How Healthcare Business Intelligence Drives Smarter Decisions
Health leaders and clinicians are no exception. So it’s not a surprise that the pursuit of improved productivity and clinical outcomes has spurred countless advances in human factors research, continuous quality improvement and assistive information technology – including the creation of Business Intelligence (BI) systems.
What is Healthcare Business Intelligence?
BI is a loosely defined, but commonly used, term that means various things to different people. It seems to have become a catch-all phrase for three classes of technology:
- Enterprise data warehouse (EDW) systems used to aggregate and standardize data across an organization
- Reporting tools that visualize data (visualization tools), typically representing a snapshot of information captured at a particular point in time
- Discovery tools that allow users to proactively drill down and through data sets, asking questions and uncovering information in real time about the performance of their organization
The truth is that a robust BI solution should include each of these technologies.
The Best Solution for Healthcare Business Intelligence
There is tremendous benefit in the standardization of data in an EDW. The EDW is the brawn of the operation, handling the heavy lifting to structure all of an organization’s data assets. However, an EDW on its own does not give individual employees or the organization as a whole the means to work smarter.
Reporting tools serve to better inform decision makers by drawing “facts” from the EDW routinely or as needed. For example, a CFO may want to keep a high-level eye on the organization’s bottom line and be alerted to deviations in budgeted costs, while a radiology department administrator will want patient throughput metrics and alerts to issues that are critical to effectively performing her job. For these needs, reporting tools give users access to factual information which is accurate as of the moment the report is run—for example, “Cardiology is $42,355 over budget on supply cost.” This is very good information, but it doesn’t provide intelligence. Why? Because the user cannot determine why the variance is happening.
Simply put, a complete BI solution helps users answer the question, “Why?” It enables clinical and technology teams to use discovery tools to dig deep into the data to discover the root cause of trends.
Effective discovery tools are embedded with intelligence that mirrors the way health leaders and clinicians think about their work, and they feature real-time dashboards that deliver fresh and relevant information for a given task. Embedding this type of intelligence requires good old-fashioned collaboration. Teams of end users define the underlying data sets, how they should be queried and how the information can best be displayed in a dashboard view.
Unlike a static report that offers only a snapshot of performance, a discovery tool can enable the user to drill down and through the source data to quickly identify the source of red-flag issues and respond more intelligently. When teams invest time to optimize a dashboard, the information presented becomes added organizational IQ.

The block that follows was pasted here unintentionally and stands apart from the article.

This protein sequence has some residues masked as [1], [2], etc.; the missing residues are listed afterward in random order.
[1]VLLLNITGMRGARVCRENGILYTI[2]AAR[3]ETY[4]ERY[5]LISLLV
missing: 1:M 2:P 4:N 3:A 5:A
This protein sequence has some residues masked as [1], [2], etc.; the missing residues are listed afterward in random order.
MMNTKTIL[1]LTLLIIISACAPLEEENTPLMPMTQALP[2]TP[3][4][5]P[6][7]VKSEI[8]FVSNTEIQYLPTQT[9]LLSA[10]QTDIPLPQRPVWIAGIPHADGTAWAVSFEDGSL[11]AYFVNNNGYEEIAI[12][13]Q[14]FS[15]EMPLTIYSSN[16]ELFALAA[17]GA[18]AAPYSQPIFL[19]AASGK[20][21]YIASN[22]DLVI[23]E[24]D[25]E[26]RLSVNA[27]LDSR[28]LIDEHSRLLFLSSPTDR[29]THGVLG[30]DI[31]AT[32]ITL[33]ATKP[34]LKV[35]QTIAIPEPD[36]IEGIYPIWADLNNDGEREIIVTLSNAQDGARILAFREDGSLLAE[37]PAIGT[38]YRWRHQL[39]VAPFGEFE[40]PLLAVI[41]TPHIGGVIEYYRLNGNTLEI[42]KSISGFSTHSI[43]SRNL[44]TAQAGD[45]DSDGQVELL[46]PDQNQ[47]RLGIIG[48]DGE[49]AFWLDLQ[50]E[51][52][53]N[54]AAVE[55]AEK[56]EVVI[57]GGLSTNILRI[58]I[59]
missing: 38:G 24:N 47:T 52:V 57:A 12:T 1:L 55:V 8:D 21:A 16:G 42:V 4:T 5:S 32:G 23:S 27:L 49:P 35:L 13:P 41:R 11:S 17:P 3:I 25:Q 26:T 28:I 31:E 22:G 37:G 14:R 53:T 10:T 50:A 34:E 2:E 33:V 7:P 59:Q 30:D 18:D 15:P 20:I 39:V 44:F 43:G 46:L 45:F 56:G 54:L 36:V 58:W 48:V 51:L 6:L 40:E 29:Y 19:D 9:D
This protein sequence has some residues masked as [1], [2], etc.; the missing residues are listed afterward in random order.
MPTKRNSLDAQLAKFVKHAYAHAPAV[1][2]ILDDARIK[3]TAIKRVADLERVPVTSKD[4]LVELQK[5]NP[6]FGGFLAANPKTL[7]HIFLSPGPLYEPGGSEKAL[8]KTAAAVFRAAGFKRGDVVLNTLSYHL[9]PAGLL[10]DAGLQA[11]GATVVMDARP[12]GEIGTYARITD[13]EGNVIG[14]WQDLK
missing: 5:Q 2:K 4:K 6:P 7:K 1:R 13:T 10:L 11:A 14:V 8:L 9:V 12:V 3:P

Healthcare BI Tools in Action
Working with dozens of hospital teams, We’ve seen the moment when added IQ delivers never-before-available actionable information. One client wanted to reduce the number of elective C-sections that were being performed at their facility. Initially, they could not definitively answer the question, “What is the percentage of women who have elected C-section delivery but who were capable of vaginal birth?” Ultimately, they wanted to be able to identify patients matching this description from data in their EDW. Understanding who these women were and identifying their obstetrician would then provide an opportunity to research causes behind the election of a medically unnecessary procedure.
On the foundation of an EDW, the team was able to:
- Create a tool that determined the current rate of cases matching the patient definition—21.3 percent of eligible deliveries.
- Use an interactive discovery tool to analyze the identified group of patients.
- Set an educated target rate of 15 Percent.
- Implement a dashboard that visualized their current rate and progress over time so that they could measure performance improvement.
- Use the drill-down functionality to investigate individual cases by contacting the attending physician to better understand why the elective procedure was performed.
Armed with this intelligence, this hospital can now lead targeted physician interventions, provide patient education and take other measures to reach or exceed their goal. Along the way, the intelligent dashboard continues to track their progress and identify new cases on a daily basis.
This is true BI at work: uncovering data that was previously inaccessible to identify root causes of a known problem, then using that information to make informed decisions and implement change for improved clinical and financial outcomes.
What sort of BI solutions have you interacted with in your organization? Have they included one or more of the three elements described above? How successful have then been in driving sustainable change?